It matters little whether these developments are linked with Bodh Gaya. They are indices of a continuing Pakistani intent to foment extremism in the South Asian region, and to direct terrorist violence against India.
The Pakistan Factor
There has been the usual euphoria regarding India-Pakistan relations after the election of the new prime minister Nawaz Sharif in Pakistan; a euphoria that has recurred after every new regime – military or elected – has assumed power in Islamabad. In New Delhi, all eyes are immediately wide shut, till they are forced open only by a terrorist attack or other act of extreme violence, sourced from Pakistan. A brief ‘sulk’ ensues, where the powers that be on Raisina Hill declare that they will have no truck with Islamabad till the “infrastructure of terrorism has been dismantled”, but this does not last long, and importunate ‘Track 1’ and ‘Track 2’ suitors quickly queue up in Islamabad to restore ‘peace processes’ that ignore the cumulative weight of evidence of Pakistan’s continuing perfidy.
The beheading of an Indian soldier on January 8, 2013, was just a passing ‘hiccup’ for the ‘peace makers’ in Delhi. Partial data on violent incidents along the Line of Control and the International Border in Kashmir indicate that at least 41 such incidents have been recorded in 2013, resulting in 19 fatalities; 14 of these incidents, and 14 fatalities, have occurred after Nawaz Sharif took over as Prime Minister on June 5, 2013. Three violations of the Ceasefire Agreement were recorded during Prime Minister Manmohan Singh’s visit to J&K on June 25-26. There have been seven terrorist attacks in the state since Sharif took over, six on Security Force contingents; 14 SF personnel and one civilian have been killed. 15 militants have also been killed in six encounters over this period.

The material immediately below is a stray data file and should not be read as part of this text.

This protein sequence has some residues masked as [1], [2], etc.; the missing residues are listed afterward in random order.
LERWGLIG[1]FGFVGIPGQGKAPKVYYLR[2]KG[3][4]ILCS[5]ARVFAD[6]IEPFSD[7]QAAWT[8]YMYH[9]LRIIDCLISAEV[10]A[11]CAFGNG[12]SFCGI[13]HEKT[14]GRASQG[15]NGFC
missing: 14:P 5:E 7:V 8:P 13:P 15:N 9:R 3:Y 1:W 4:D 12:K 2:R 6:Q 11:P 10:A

Nothing suggests that Pakistan’s broad ideological and strategic framework has undergone any drastic transformation. Pakistan-backed terrorism, consequently, will remain a reality in India in the foreseeable future, and is very likely to experience an escalation after the 2014 US ‘withdrawal’ from Afghanistan.
The Way Ahead
There are only two instrumentalities that will help us plug our vulnerabilities to future terrorist attacks emanating from ISI/Pakistani malfeasance. The first is far better intelligence and internal security arrangements across the country; the second is the capacity to impose unbearable costs on Pakistan. Both these are a function of power; this, in turn, is a function of intent, capacity and capability. Unless these are developed in sufficient measure, within a clearly conceptualized and articulated strategic framework, Indians will continue to be killed in recurrent terrorist violence – their frequency and lethality defined by the intent, capacity and capability of India’s abiding enemies.
(Ajai Sahni, a well-known counter-terror expert, is Executive Director, Institute for Conflict Management and South Asia Terrorism Portal; Editor, South Asia Intelligence Review. The article reflects the author’s personal views, and has been written exclusively for www.indiawrites.org)